POLITICAL STRATEGIST Malou Tiquia has observed a consistent pattern in the 2010 presidential elections and the 2013 midterm elections.
“It would appear,” she says, “that there is now a pre-campaign expenditure and a campaign proper expenditure.”
Indeed, in the runup to the recently concluded polls, several candidates showed a penchant for spending on TV ads prior to the campaign period. In the three months preceding the start of the official campaign period, or from Nov. 11, 2012 to Feb. 11, 2013, the “advocacy” ad values of 14 senatorial candidates and two coalitions had already amounted to nearly P850 million, based on the network’s published rate cards, according to Nielsen data.
Applying a 50-percent “agency discount” on these rate-card pegged ad values would bring down the pre-campaign indicative real ad spend of these 16 entities to P424.87 million. But that’s still a hefty monthly ad spend of P141.6 million, or P4.7 million a day before the official campaign period had even begun.
(TV network executives have told PCIJ in 2010 that the advertising rates they give to ad buyers or media agencies — the so-called “agency rate” — could be lower by as much as 50 percent than the networks’ published rate cards.)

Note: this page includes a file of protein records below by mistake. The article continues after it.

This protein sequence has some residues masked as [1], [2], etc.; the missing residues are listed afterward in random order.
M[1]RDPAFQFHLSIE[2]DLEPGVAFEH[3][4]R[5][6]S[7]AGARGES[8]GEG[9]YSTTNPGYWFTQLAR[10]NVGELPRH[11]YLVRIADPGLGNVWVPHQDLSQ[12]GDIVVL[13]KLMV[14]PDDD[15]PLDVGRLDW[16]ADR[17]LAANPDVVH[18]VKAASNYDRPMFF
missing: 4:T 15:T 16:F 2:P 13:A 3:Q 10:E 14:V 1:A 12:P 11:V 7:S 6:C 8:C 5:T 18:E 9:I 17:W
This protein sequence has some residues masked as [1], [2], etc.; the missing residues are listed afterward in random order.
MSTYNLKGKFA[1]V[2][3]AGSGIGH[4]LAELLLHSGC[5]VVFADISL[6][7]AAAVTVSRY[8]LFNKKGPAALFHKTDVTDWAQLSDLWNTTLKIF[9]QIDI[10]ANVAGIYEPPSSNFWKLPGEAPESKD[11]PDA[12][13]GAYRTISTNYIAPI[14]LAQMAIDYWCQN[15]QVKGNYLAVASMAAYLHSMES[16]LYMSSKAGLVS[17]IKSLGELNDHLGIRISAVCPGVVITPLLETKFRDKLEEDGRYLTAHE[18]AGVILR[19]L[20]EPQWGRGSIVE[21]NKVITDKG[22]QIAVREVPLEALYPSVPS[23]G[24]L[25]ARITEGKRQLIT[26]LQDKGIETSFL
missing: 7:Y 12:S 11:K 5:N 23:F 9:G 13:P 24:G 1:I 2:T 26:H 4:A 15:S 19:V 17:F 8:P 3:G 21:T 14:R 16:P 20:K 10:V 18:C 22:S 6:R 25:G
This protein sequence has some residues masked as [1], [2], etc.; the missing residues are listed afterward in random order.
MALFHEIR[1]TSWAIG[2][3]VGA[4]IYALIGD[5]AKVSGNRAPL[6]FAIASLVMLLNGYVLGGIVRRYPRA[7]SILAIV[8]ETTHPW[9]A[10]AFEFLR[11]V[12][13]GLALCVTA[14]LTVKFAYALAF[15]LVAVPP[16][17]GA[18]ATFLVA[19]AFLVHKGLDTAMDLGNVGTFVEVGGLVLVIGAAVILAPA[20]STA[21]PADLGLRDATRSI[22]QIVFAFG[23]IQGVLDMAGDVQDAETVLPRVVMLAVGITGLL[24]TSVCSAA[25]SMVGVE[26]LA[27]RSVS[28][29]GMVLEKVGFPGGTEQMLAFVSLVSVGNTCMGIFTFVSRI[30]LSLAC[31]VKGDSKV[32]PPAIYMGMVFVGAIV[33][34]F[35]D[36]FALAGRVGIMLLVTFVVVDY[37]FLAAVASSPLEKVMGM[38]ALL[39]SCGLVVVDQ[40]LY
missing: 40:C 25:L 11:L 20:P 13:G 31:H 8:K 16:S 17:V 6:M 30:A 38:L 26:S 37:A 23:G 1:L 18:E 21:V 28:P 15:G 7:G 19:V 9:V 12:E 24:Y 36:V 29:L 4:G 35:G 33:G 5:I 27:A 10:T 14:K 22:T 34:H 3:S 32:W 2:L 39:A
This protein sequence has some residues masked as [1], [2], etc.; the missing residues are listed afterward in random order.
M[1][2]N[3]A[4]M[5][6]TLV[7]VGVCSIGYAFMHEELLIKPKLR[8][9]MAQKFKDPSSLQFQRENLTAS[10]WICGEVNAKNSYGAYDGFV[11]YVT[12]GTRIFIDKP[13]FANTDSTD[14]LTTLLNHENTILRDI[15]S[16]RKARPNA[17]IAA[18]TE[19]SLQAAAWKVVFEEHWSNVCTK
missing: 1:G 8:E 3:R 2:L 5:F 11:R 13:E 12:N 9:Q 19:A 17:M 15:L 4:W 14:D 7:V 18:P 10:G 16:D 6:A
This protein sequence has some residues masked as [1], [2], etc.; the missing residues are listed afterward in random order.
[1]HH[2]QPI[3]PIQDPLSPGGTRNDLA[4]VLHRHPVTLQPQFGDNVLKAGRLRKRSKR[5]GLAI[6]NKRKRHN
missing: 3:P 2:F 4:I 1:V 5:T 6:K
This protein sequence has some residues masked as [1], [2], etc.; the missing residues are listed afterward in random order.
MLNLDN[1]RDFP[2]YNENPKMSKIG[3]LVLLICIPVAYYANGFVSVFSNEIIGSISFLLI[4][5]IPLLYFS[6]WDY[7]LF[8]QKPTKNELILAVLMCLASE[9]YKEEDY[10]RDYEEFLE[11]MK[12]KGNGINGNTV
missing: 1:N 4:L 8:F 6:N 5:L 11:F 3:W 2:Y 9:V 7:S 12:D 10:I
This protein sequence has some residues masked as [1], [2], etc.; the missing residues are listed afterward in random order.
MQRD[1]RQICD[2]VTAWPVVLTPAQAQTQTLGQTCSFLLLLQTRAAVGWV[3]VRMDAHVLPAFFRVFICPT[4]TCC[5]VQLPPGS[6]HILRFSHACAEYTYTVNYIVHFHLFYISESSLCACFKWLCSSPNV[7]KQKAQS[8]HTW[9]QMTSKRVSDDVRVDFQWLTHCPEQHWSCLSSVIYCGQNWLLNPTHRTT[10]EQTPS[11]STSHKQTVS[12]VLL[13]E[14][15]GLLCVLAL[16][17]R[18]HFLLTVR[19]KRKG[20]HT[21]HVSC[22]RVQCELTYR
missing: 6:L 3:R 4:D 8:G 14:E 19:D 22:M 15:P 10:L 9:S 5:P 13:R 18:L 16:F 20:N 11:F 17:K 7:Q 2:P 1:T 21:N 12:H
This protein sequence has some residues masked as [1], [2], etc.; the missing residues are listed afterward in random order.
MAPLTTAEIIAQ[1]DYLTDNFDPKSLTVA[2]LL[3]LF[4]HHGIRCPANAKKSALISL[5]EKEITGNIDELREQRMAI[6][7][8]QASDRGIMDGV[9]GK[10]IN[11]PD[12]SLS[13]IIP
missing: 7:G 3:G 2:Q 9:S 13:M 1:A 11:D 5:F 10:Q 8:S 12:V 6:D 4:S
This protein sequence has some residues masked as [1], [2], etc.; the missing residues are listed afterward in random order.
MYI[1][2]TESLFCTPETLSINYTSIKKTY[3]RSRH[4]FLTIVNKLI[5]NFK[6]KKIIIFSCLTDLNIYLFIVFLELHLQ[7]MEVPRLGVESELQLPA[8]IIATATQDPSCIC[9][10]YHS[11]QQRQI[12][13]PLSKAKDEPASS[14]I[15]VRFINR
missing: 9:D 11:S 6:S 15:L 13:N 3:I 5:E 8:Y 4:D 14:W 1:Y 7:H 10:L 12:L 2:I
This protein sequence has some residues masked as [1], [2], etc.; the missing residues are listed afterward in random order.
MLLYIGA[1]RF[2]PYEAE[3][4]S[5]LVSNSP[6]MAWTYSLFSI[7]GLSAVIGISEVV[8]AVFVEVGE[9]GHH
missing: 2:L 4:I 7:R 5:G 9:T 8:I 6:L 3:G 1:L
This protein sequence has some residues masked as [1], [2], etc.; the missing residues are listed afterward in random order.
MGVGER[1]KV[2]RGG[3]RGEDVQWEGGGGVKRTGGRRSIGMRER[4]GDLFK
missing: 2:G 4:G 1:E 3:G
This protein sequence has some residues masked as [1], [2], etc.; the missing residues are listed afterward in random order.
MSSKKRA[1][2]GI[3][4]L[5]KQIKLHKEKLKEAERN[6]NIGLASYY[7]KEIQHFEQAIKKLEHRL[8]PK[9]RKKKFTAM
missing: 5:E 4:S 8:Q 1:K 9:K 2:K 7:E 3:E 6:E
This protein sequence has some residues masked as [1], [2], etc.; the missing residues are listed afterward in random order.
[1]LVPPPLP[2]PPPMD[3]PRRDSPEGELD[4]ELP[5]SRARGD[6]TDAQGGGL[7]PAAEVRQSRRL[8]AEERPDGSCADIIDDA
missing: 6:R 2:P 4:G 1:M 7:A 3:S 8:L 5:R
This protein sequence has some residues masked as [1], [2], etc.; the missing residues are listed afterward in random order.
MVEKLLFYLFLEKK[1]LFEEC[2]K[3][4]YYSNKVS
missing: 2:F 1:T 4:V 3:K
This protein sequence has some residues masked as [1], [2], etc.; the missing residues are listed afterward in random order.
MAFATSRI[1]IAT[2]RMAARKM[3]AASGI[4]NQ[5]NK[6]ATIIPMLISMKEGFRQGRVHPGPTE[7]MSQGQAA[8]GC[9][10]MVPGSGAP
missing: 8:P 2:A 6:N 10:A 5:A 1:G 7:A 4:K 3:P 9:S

The top spot among ad placers pre-campaign period went to United Nationalist Alliance (UNA) coalition candidate and political newcomer Nancy Binay, who logged a total of 130 minutes for 260 spots in the three months preceding the official campaign period, or from Nov. 11, 2012 to Feb. 11, 2013. Altogether, Binay’s ads were estimated to have cost P52.67 million.
The top ad placer during the campaign period, NP candidate Cynthia Villar, had also invested a substantial amount in TV ads before the official campaign period began last Feb. 12. In the three months preceding the official campaign period alone (beginning November 11, 2012), Villar had logged a total of 60.5 minutes for 121 ads. The total indicative real cost of Villar’s pre-campaign ads amounted to P33.9 million.
Besides Villar and Binay, eight other winning senatorial candidates placed ads on television in the three months preceding the official campaign period. Four other senatorial candidates who eventually lost in the May 13 polls likewise bought ad spots before the official campaign period. The ad buys of two of them — Juan Miguel ‘Migz’ Zubiri and Juan ‘Jack’ Ponce Enrile Jr. — were even higher than those of the winning candidates pre-campaign period.